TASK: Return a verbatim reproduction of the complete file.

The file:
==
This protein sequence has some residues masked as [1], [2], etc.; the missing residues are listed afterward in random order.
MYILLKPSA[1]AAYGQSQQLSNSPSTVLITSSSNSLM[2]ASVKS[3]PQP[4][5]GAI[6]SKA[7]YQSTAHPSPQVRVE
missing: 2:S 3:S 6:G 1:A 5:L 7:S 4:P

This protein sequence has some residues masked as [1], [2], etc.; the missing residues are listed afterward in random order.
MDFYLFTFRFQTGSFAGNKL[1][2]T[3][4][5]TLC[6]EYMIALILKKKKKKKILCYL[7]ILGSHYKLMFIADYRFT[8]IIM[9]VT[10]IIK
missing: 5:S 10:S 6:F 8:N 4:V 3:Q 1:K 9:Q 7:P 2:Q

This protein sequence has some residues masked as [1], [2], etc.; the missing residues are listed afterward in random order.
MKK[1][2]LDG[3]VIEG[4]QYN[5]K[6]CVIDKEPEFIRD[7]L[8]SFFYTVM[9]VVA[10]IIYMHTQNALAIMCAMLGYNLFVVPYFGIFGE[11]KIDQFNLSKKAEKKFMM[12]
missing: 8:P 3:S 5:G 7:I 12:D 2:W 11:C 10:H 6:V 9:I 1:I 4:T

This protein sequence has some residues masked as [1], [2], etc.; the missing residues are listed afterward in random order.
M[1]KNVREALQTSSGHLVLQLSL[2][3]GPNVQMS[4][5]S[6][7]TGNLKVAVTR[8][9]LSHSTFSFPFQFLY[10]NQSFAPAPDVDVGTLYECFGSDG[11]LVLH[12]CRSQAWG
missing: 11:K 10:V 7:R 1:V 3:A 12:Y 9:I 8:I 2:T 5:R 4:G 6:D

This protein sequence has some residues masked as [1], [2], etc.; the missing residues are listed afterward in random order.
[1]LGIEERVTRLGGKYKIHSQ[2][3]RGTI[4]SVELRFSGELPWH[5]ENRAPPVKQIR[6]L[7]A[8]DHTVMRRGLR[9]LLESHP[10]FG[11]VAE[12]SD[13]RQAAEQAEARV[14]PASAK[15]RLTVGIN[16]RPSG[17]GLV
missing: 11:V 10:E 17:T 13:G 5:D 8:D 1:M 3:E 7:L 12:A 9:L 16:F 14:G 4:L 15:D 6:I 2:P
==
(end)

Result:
This protein sequence has some residues masked as [1], [2], etc.; the missing residues are listed afterward in random order.
MYILLKPSA[1]AAYGQSQQLSNSPSTVLITSSSNSLM[2]ASVKS[3]PQP[4][5]GAI[6]SKA[7]YQSTAHPSPQVRVE
missing: 2:S 3:S 6:G 1:A 5:L 7:S 4:P

This protein sequence has some residues masked as [1], [2], etc.; the missing residues are listed afterward in random order.
MDFYLFTFRFQTGSFAGNKL[1][2]T[3][4][5]TLC[6]EYMIALILKKKKKKKILCYL[7]ILGSHYKLMFIADYRFT[8]IIM[9]VT[10]IIK
missing: 5:S 10:S 6:F 8:N 4:V 3:Q 1:K 9:Q 7:P 2:Q

This protein sequence has some residues masked as [1], [2], etc.; the missing residues are listed afterward in random order.
MKK[1][2]LDG[3]VIEG[4]QYN[5]K[6]CVIDKEPEFIRD[7]L[8]SFFYTVM[9]VVA[10]IIYMHTQNALAIMCAMLGYNLFVVPYFGIFGE[11]KIDQFNLSKKAEKKFMM[12]
missing: 8:P 3:S 5:G 7:I 12:D 2:W 11:C 10:H 6:V 9:I 1:I 4:T

This protein sequence has some residues masked as [1], [2], etc.; the missing residues are listed afterward in random order.
M[1]KNVREALQTSSGHLVLQLSL[2][3]GPNVQMS[4][5]S[6][7]TGNLKVAVTR[8][9]LSHSTFSFPFQFLY[10]NQSFAPAPDVDVGTLYECFGSDG[11]LVLH[12]CRSQAWG
missing: 11:K 10:V 7:R 1:V 3:A 12:Y 9:I 8:I 2:T 5:R 4:G 6:D

This protein sequence has some residues masked as [1], [2], etc.; the missing residues are listed afterward in random order.
[1]LGIEERVTRLGGKYKIHSQ[2][3]RGTI[4]SVELRFSGELPWH[5]ENRAPPVKQIR[6]L[7]A[8]DHTVMRRGLR[9]LLESHP[10]FG[11]VAE[12]SD[13]RQAAEQAEARV[14]PASAK[15]RLTVGIN[16]RPSG[17]GLV
missing: 11:V 10:E 17:T 13:G 5:D 8:D 1:M 3:E 7:L 12:A 9:L 16:F 14:G 4:L 15:D 6:I 2:P